How do people deal with the torrent of information pouring down on us all? What sources can't they live without? We regularly reach out to prominent figures in media, entertainment, politics, the arts and the literary world, to hear their answers. This is drawn from a conversation with Rev. Al Sharpton, host of MSNBC's PoliticsNation.
I'm an early riser so I'm usually up by 5:30. I first open up my laptop to The Huffington Post, Politico, The Grio, The Root, Yahoo and News One. Then I google myself and google my civil rights group National Action Network. After that, I'll get a sense of what I want to do on my radio and television shows and then the newspapers arrive. I subscribe to The New York Times, The Wall Street Journal, Financial Times, New York Post and New York Daily News. I set aside the papers by 7:15 and head out for breakfast or a meeting or whatever I have to do that day.
When I get to work at the National Action Network, I re-check Politico, Google and Yahoo, which usually have changed by then. Then I'm on air from 1:00 to 4:00. When I get off, I head to MSNBC. I do my show, go through a briefing and get home at 10:00 p.m. or 11:00 p.m. Later in the evening I'll get into my books. I just started the new Steve Jobs biography and I've spent the last three weeks reading Absolute Monarchs by John Julius Norwich, which is a history of the popes. I typically get to magazines when I'm on planes. I'm the type of person who will spend $25 at a newsstand picking up Time, Newsweek, Ebony, I'll read most of the nationally-circulated black magazines, Fortune, or BusinessWeek.
I'm using Twitter all the time now. In the mornings, I tweet. Just before I'm on air for radio or television, I tweet. People are surprised I do my own tweets. I do Facebook two or three times a day but I'm far more active on Twitter. My daughter, Dominique, got me into it. She said I should build up a Twitter following and I said, "What is that?" And she said, "Suppose you want to mobilize people on a particular issue. You can do it right away." That's what got me. I was like, "Wow, you're right, I can reach thousands of people at once." I was hooked.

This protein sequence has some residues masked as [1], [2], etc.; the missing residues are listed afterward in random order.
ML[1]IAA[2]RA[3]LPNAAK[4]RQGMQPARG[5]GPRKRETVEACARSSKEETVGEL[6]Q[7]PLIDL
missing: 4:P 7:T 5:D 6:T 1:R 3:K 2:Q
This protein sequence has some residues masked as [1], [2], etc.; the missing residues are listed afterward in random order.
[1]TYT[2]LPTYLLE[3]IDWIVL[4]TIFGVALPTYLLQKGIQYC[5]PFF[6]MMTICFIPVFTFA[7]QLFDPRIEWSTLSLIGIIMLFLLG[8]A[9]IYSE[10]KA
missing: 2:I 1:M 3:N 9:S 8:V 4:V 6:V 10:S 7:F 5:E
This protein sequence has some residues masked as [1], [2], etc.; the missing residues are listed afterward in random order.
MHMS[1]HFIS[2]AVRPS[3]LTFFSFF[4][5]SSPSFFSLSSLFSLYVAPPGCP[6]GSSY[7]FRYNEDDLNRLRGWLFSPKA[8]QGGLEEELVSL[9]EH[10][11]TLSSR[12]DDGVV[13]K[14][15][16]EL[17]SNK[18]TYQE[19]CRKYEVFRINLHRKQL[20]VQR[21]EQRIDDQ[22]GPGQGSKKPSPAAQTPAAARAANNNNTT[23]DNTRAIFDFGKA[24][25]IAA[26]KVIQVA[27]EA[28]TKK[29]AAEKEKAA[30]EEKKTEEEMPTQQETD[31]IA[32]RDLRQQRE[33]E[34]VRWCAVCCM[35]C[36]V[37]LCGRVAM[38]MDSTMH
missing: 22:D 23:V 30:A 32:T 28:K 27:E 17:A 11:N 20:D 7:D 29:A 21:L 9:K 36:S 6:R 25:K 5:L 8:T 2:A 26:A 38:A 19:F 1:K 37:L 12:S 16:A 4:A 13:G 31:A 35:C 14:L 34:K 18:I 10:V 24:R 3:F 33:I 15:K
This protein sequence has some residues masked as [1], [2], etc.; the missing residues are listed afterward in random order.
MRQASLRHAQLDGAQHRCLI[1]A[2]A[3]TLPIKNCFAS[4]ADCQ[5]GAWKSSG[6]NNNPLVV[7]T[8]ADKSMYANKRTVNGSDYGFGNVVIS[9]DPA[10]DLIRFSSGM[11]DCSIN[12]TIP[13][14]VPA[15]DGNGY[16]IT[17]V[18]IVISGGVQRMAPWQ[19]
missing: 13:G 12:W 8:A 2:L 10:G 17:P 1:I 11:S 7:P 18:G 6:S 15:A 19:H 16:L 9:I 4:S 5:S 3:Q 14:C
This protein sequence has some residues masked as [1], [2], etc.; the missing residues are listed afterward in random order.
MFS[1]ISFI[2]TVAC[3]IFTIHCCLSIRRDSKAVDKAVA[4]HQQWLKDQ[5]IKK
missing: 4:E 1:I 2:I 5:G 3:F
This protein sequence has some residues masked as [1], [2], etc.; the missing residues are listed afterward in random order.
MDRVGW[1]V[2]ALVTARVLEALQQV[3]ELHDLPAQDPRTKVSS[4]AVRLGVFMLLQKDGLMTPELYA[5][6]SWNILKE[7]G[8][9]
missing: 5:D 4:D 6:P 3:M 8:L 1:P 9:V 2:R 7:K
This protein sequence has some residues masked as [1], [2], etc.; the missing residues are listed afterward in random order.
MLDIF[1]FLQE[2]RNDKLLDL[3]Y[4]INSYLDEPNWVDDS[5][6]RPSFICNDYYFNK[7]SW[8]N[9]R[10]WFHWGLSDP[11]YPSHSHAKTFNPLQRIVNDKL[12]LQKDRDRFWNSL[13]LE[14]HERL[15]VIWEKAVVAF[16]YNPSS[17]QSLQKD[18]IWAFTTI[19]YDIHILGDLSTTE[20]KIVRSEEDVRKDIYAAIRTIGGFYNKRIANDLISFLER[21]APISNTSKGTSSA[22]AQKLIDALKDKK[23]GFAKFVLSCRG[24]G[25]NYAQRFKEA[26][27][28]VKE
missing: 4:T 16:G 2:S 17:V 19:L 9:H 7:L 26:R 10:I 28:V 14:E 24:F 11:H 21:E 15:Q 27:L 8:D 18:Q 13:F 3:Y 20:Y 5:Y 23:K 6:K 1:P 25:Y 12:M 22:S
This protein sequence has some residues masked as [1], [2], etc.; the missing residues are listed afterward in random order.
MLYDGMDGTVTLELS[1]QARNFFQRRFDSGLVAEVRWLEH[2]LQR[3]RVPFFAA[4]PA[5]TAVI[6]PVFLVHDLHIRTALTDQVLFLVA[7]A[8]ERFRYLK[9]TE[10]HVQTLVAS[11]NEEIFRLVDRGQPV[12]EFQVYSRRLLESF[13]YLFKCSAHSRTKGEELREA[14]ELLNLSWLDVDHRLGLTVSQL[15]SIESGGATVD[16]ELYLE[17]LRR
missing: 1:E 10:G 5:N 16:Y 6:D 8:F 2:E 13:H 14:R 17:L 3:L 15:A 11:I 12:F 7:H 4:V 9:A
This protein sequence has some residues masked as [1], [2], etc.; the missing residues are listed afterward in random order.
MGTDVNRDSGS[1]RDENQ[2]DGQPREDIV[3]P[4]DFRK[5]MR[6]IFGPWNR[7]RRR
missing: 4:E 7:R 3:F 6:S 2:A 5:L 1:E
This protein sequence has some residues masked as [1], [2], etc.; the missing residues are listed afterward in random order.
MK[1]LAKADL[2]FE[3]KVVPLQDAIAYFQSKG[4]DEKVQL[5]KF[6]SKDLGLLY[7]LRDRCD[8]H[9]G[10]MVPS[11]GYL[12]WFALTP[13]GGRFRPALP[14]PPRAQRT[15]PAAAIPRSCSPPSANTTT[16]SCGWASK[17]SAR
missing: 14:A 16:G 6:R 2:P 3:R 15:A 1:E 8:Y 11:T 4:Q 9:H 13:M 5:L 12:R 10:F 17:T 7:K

On TV, I was big fan of Rachel Maddow even before I got to MSNBC. She's smart and well-researched. I'm a big fan of Jon Stewart too. I like to watch people that make you think and Maddow and Stewart do that. I don't think that people who are not bright can appreciate those shows.
Now Glenn Beck, he gets under my skin. A lot of what he says is so irritating, I don't understand why people watch. He just bothers me. There are others I disagree with but they're not as aggravating. Take Bill O'Reilly. I don't agree with him but he's intelligent and I can have a conversation with him. As a matter of fact, we go to dinner together twice a year. We'll go uptown one time and downtown the other. We've been to Sylvia's, Amy Ruth's and The Harvard Club. He's a smart person that just sees the world differently than me. We can actually talk. I even talk to Sean Hannity from time to time. But I could not find myself eating dinner with Glenn Beck.
New media is like electricity. Is it good or bad? It depends on who's using it. Any time you can reach thousands of people instantaneously and unedited, it can be great or it can be bad. The downside is misinformation can spread. The upside is it takes away a lot of corporate control of how we get information. When people are getting information through Facebook or independent blogs, they're not dealing with as much with advertising. I think that's a good thing if it's not misused.
This article is from the archive of our partner The Wire.
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